After Nibali’s dominance was established and his two rivals eliminated, attention turned to the French riders’ battle for the podium – the last time a Frenchman made the podium was Richard Virenque in 1997. Péraud, Pinot and Romain Bardet (Ag2r-La Mondiale) battled it out, with the stage 20 time trial making the final decision.
A leisurely start
The final stage started with a long neutralized section, giving the Astana team time to clink champagne glasses in honour of race leader Nibali. Even after the flag was dropped, much of the stage was dedicated to chatting and fraternizing, giving everyone in the peloton the chance to enjoy their accomplishment of having survived the last three weeks.
No sooner did they finally reach the Champs Elysees than the attacks started, with the first, of course, coming from a Frenchman. Sylvain Chavanel (IAM) jumped but was unable to stay away. The pace had finally picked up, and the field sped across the cobbles through the heart of the French capital.
The next to go was Jens Voigt of Trek – although it more likely that the veteran was given an honour lead in this, his last Tour. He was joined by Greg Van Avermaet (BMC) and Sven Tuft (Orica-GreenEdge)
A crash with just over 40km to go to took down Peraud. He appeared to be uninjured, but still had to hurry up to catch back up, as the flying field did not wait. He was soon together with four teammates, who helped him back to the peloton.
A discussion broke out at the head of the field, apparently as to whether they should wait for Peraud. Nibali was encouraging a slowdown, while others were clearly seen shaking their heads and denying his request. Other riders moved up to protect the chances of the overall second, and Peraud soon was back in the fold.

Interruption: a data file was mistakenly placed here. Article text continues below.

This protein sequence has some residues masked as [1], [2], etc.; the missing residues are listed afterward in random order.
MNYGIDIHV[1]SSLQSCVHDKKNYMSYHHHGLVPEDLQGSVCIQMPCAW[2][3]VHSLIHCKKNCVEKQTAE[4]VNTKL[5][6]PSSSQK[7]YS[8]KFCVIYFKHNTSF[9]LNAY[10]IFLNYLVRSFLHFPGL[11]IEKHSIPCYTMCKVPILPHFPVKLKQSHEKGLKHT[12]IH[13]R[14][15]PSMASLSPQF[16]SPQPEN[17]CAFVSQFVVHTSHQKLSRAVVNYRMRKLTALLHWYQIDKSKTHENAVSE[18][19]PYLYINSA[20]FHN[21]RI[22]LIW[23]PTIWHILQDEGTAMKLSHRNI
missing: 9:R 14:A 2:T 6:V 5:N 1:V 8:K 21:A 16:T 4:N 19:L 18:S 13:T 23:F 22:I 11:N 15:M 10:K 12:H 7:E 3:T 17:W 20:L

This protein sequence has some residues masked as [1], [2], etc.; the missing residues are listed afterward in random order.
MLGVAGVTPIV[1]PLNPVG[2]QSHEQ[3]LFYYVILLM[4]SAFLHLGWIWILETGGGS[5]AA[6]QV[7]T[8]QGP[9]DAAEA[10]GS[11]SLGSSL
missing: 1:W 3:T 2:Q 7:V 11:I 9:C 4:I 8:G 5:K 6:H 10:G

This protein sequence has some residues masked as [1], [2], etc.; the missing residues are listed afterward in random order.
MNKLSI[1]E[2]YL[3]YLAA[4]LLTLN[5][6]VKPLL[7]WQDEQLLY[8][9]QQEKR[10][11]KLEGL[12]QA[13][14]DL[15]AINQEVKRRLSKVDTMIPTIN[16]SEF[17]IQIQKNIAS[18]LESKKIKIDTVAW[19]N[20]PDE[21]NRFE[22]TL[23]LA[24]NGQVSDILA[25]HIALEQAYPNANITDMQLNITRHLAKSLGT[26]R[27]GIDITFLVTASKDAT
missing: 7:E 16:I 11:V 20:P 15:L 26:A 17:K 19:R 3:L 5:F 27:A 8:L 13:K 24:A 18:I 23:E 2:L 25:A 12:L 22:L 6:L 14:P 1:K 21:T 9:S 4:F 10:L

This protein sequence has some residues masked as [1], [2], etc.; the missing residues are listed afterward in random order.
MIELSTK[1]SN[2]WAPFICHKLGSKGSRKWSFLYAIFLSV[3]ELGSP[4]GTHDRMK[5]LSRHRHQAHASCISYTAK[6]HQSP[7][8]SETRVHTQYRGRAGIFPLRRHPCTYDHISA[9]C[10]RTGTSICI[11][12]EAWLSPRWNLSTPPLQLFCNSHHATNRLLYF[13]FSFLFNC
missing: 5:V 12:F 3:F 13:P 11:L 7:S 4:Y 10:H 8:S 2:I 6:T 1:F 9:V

A group of four jumped soon, with Richie Porte (Sky), Michael Morkov (Tinkoff-Saxo), Jose Sera (Lampre) and Armindo Fonseca (Bretagne) built up a lead of 20 seconds. Lotto and Giant-Shimano lead the field in chase at 60km/h.
Alexander Kristoff of Katusha had hoped to claim another win but his chances dimmed when he punctured with 30km to go. He was going again very quickly, but still had to work his way through the autos and up to the front of the peloton.
Fonseca could not hold the speed, and dropped back with just over 25km to go, as another foursome of pursuit formed. Svein Tuft had turned on the speed so much he took several others with him, but they too all soon dropped back, as the gap fell to 13 seconds.
The gap had grown again to 24 seconds as the crossed the finish line for the final three laps. But with two laps to go, the sprinters’ teams had ground down the lead, and Serpa and Morkov were caught.
Porte refused to give in and kept on going, in the hopes of salvaging something for Team Sky in this year’s race. With 10km to go, the sprint trains started forming, the pace kicked up yet another notch and Porte’s fate was sealed. He managed to hold on to the narrowest of leads but finally succumbed just before the last lap started.
The bright red of the Lotto jerseys was easy to pick out at the head of the field, but they were soon joined by the equally red Katusha, Cannondale, Europcar, and Giant-Shimano. With 5.5km to go, Simon Clarke (Orica-GreenEdge) took a brave jump in hopes of a rare solo victory.
Giant-Shimano then moved to lead the chase and he was indeed caught with 3.2km to go. Tony Martin (Omega Pharma) moved up as did Cannondale, searching for Sagan’s first stage win.
Omega Pharma and Giant Shimano fought it out for the lead under the flamme rouge. Kristoff made an astounding comeback to be at the front and it looked as if he would take the win, but Kittel dug deep to pass him and take his second win on the Champs Elysees.